LAUSANNE (Jul. 4)
The U.N. Palestine Conciliation Commission is consulting with Trygve Lie, U.N. Secretary-General, to see if it is possible to keep Palestine off the agenda at the next meeting of the General Assembly.
In the Commission’s view, it was reported today, this would greatly facilitate progress at Lausanne and provide the U.N. delegates at the Assembly with an unexpected and welcome relief. A plea along the same lines was made today as the last of the Israeli and Arab delegations dispersed to seek new instructions from their governments on the future of the peace talks here. The Commission members appealed particularly to Israel and Egypt not to take the issue to the General Assembly.
A Commission spokesman felt that conciliation efforts at Lausanne could not be advanced if staged against the background of a verbal match between the Arabs of Egypt, Transjordan, Lebanon and Syria, and the Israelis, at Lake Success.
If Mr. Lie agrees to leave Palestine off the agenda, the Commission expects to make only a formal report to the General Assembly and to seek an extension of its powers and period of work. This course offers the best hope of obtaining a satisfactory outcome to the peace negotiations, in the Commission’s view.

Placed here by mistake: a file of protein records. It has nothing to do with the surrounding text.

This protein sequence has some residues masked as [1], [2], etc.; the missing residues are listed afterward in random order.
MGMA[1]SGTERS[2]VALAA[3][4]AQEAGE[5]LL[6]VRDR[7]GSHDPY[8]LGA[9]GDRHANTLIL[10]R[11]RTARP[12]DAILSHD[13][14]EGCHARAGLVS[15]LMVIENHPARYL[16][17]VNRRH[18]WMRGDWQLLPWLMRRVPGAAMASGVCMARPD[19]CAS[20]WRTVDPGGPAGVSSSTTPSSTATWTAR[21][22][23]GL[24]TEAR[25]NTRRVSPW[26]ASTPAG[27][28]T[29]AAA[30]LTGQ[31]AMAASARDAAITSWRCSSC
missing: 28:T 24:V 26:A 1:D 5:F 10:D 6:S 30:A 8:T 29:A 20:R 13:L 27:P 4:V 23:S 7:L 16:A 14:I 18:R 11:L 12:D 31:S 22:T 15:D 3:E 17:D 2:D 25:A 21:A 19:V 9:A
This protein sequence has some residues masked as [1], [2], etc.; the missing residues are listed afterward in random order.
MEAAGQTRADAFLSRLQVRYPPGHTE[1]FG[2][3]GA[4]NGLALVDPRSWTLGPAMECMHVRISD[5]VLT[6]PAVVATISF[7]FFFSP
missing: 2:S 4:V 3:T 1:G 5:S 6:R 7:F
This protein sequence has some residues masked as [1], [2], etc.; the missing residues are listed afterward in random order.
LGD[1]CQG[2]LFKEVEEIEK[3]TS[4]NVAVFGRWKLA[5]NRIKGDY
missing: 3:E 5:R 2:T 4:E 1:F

If the General Assembly should insist on receiving a report, however, the Commission proposes to outline in September the precise stages which it has reached and to submit certain recommendations of its own.
At the moment, the Commission has sought to persuade all parties concerned that it is advisable to leave the General Assembly out of the Lausanne talks, until something definite has been achieved. It is assumed here that the General Assembly will probably meet again in the spring of 1950–after its session in September is concluded–and it is felt that might be a suitable moment for winding up the Palestine issue with a final settlement.